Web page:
N molecular orbitals, the gate complexity of performing Hamiltonian and unitary Coupled Cluster Trotter steps makes simulation based on such primitives challenging. We substantially reduce the gate complexity of such primitives through a twostep lowrank factorization of the Hamiltonian and cluster operator, accompanied by truncation of small terms. Using truncations that incur errors below chemical accuracy allow one to perform Trotter steps of the arbitrary basis electronic structure Hamiltonian with$${\mathcal{O}}({N}^{4})$$ $O\left({N}^{4}\right)$ gate complexity in small simulations, which reduces to$${\mathcal{O}}({N}^{3})$$ $O\left({N}^{3}\right)$ gate complexity in the asymptotic regime; and unitary Coupled Cluster Trotter steps with$${\mathcal{O}}({N}^{2})$$ $O\left({N}^{2}\right)$ gate complexity as a function of increasing basis size for a given molecule. In the case of the Hamiltonian Trotter step, these circuits have$${\mathcal{O}}({N}^{3})$$ $O\left({N}^{3}\right)$ depth on a linearly connected array, an improvement over the$${\mathcal{O}}({N}^{2})$$ $O\left({N}^{2}\right)$ scaling assuming no truncation. As a practical example, we show that a chemically accurate Hamiltonian Trotter step for a 50 qubit molecular simulation can be carried out in the molecular orbital basis with as few as 4000 layers of parallel nearestneighbor twoqubit gates, consisting of fewer than 10^{5}nonClifford rotations. We also apply our algorithm to iron–sulfur clusters relevant for elucidating the mode of action of metalloenzymes.$${\mathcal{O}}({N}^{3})$$ $O\left({N}^{3}\right)$ 
Abstract We continue the program of proving circuit lower bounds via circuit satisfiability algorithms. So far, this program has yielded several concrete results, proving that functions in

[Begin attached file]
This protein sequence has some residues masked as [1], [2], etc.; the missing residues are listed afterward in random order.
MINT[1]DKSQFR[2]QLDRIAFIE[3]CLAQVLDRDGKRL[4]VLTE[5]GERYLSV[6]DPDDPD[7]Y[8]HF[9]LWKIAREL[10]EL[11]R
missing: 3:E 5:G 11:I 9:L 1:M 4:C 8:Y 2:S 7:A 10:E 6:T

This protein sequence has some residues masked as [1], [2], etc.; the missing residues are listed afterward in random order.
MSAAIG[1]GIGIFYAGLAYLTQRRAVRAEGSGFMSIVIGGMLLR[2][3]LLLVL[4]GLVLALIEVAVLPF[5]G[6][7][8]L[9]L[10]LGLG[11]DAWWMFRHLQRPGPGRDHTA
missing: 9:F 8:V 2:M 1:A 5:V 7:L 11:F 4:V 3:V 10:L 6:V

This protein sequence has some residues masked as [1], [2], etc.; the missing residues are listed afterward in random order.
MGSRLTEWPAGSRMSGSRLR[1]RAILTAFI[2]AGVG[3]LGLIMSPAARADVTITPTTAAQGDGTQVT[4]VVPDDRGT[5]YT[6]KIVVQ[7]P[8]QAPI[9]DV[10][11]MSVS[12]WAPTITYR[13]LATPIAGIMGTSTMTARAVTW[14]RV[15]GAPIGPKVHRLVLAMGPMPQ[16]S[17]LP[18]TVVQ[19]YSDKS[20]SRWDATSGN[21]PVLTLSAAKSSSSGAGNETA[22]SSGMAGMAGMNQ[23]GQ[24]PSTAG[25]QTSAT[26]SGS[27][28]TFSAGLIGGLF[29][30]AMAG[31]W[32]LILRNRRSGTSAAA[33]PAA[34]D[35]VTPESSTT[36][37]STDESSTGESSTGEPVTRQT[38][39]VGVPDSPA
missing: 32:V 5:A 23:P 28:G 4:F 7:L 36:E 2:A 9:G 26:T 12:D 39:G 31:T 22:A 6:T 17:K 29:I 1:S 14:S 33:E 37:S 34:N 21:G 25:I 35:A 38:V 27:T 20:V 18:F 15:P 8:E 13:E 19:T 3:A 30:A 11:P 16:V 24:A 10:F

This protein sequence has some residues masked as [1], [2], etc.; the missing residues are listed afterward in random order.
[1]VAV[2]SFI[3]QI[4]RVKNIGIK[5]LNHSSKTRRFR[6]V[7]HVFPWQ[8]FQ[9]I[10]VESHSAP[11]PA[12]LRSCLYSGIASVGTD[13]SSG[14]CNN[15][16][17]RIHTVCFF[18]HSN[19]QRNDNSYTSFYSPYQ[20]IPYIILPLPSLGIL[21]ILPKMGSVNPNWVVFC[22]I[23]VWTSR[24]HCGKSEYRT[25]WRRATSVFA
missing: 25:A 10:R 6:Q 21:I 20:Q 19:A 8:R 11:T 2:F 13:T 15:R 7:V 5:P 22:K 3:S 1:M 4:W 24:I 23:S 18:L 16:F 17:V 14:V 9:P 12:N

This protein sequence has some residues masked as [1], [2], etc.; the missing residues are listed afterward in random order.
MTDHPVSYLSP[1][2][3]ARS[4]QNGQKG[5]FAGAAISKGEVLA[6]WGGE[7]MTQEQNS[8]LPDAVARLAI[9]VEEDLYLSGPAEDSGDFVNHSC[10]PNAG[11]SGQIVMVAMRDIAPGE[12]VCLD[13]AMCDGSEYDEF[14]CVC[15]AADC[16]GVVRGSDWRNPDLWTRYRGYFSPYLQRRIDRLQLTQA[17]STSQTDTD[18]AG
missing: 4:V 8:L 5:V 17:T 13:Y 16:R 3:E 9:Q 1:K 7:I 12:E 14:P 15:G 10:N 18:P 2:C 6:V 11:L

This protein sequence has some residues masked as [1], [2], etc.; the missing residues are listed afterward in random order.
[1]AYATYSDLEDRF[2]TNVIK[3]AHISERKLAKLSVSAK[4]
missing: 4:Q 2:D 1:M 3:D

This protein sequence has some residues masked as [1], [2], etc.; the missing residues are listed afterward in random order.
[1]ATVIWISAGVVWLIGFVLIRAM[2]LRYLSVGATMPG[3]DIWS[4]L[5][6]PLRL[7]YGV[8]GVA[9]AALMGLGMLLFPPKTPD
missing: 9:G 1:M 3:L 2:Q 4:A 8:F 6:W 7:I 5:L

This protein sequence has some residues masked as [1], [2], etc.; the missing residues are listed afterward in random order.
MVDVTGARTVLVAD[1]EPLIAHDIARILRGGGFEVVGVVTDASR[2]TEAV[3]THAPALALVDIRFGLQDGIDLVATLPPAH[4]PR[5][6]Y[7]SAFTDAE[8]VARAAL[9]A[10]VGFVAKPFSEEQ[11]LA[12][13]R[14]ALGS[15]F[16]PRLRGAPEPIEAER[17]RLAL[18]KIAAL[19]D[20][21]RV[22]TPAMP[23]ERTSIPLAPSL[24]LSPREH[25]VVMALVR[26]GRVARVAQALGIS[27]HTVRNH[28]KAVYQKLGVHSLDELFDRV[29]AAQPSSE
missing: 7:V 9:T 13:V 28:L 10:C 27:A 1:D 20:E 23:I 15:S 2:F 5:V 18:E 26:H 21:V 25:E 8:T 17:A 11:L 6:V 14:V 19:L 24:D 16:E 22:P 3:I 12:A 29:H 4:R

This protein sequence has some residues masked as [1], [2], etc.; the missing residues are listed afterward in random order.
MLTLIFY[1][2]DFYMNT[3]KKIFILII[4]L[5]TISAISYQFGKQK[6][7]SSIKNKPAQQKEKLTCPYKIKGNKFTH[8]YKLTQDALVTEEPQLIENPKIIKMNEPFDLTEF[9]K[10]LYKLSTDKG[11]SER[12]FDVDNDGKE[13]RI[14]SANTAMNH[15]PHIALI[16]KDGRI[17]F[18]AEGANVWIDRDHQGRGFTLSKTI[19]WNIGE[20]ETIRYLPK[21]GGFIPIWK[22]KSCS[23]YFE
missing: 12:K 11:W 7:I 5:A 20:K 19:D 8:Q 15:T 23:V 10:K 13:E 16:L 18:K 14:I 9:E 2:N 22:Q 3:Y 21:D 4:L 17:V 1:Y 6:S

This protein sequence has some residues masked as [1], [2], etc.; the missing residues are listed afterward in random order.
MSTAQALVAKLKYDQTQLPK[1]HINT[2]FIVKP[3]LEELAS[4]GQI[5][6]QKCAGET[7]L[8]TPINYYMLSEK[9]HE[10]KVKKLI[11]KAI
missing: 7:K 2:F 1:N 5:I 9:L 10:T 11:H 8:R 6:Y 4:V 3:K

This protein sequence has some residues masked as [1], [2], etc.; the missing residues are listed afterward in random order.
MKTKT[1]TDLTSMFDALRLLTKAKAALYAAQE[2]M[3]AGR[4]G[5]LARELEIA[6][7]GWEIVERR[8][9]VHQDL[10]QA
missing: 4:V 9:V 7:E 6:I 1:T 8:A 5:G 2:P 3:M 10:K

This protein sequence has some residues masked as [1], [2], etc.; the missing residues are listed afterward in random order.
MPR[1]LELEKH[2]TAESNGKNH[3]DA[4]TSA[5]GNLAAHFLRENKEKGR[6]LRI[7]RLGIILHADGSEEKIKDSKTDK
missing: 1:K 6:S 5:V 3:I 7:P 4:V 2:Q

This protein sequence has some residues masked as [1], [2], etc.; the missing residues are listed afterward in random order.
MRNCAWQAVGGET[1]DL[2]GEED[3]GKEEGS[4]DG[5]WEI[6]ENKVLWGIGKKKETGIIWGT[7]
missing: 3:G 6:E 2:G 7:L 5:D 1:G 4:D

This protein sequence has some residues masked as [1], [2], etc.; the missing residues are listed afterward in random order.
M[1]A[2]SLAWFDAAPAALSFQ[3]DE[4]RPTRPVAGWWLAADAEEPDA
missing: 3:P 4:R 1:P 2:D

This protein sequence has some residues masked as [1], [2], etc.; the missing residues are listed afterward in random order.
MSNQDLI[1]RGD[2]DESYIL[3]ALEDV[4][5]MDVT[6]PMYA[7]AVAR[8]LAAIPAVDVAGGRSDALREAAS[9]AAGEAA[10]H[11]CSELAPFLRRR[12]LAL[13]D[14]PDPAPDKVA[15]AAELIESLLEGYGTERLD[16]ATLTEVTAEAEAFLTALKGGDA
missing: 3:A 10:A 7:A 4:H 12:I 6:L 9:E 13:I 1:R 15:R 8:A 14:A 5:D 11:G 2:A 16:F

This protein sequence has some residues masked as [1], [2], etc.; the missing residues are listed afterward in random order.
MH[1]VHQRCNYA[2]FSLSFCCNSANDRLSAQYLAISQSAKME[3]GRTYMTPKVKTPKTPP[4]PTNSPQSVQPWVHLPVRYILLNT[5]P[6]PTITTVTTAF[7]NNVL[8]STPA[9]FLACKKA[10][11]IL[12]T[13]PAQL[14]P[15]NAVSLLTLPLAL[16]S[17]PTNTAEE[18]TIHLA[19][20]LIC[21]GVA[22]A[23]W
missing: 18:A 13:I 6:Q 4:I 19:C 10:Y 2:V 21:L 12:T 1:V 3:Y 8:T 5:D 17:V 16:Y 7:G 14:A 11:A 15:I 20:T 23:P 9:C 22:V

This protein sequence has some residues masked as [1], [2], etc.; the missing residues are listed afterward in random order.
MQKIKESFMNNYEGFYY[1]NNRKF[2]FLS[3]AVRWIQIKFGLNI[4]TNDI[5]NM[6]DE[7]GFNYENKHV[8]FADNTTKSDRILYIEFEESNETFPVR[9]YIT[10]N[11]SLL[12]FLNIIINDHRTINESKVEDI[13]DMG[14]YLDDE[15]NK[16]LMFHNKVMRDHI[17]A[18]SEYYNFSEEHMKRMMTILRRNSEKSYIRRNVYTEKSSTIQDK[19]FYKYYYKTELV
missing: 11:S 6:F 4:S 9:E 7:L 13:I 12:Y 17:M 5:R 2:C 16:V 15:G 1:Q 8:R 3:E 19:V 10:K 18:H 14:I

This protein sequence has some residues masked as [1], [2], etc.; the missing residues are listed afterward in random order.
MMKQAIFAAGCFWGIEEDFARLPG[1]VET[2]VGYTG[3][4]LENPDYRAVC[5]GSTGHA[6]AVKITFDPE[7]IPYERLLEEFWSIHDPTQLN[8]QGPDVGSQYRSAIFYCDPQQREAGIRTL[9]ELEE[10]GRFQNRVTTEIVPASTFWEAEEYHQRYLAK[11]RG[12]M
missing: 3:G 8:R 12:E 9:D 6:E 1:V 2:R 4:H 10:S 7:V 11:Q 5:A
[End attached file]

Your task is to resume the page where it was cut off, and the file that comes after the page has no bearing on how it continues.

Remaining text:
and other complexity classes do not have small circuits (in the worst case and/or on average) from various circuit classes$\mathsf {Quasi}\text {}\mathsf {NP} = \mathsf {NTIME}[n^{(\log n)^{O(1)}}]$ $\mathrm{Quasi}\mathrm{NP}=\mathrm{NTIME}\left[{n}^{{\left(\mathrm{log}n\right)}^{O\left(1\right)}}\right]$ , by showing that$\mathcal { C}$ $C$ admits nontrivial satisfiability and/or$\mathcal { C}$ $C$# SAT algorithms which beat exhaustive search by a minor amount. In this paper, we present a new strong lower bound consequence of having a nontrivial# SAT algorithm for a circuit class . Say that a symmetric Boolean function${\mathcal C}$ $C$f (x _{1},…,x _{n}) issparse if it outputs 1 onO (1) values of . We show that for every sparse${\sum }_{i} x_{i}$ ${\sum}_{i}{x}_{i}$f , and for all “typical” , faster$\mathcal { C}$ $C$# SAT algorithms for circuits imply lower bounds against the circuit class$\mathcal { C}$ $C$ , which may be$f \circ \mathcal { C}$ $f\circ C$stronger than itself. In particular:$\mathcal { C}$ $C$# SAT algorithms forn ^{k}size circuits running in 2^{n}/$\mathcal { C}$ $C$n ^{k}time (for allk ) implyN E X P does not have circuits of polynomial size.$(f \circ \mathcal { C})$ $(f\circ C)$# SAT algorithms for size$2^{n^{{\varepsilon }}}$ ${2}^{{n}^{\epsilon}}$ circuits running in$\mathcal { C}$ $C$ time (for some$2^{nn^{{\varepsilon }}}$ ${2}^{n{n}^{\epsilon}}$ε > 0) implyQ u a s i N P does not have circuits of polynomial size.$(f \circ \mathcal { C})$ $(f\circ C)$Applying
# SAT algorithms from the literature, one immediate corollary of our results is thatQ u a s i N P does not haveE M A J ∘A C C ^{0}∘T H R circuits of polynomial size, whereE M A J is the “exact majority” function, improving previous lower bounds againstA C C ^{0}[Williams JACM’14] andA C C ^{0}∘T H R [Williams STOC’14], [MurrayWilliams STOC’18]. This is the first nontrivial lower bound against such a circuit class.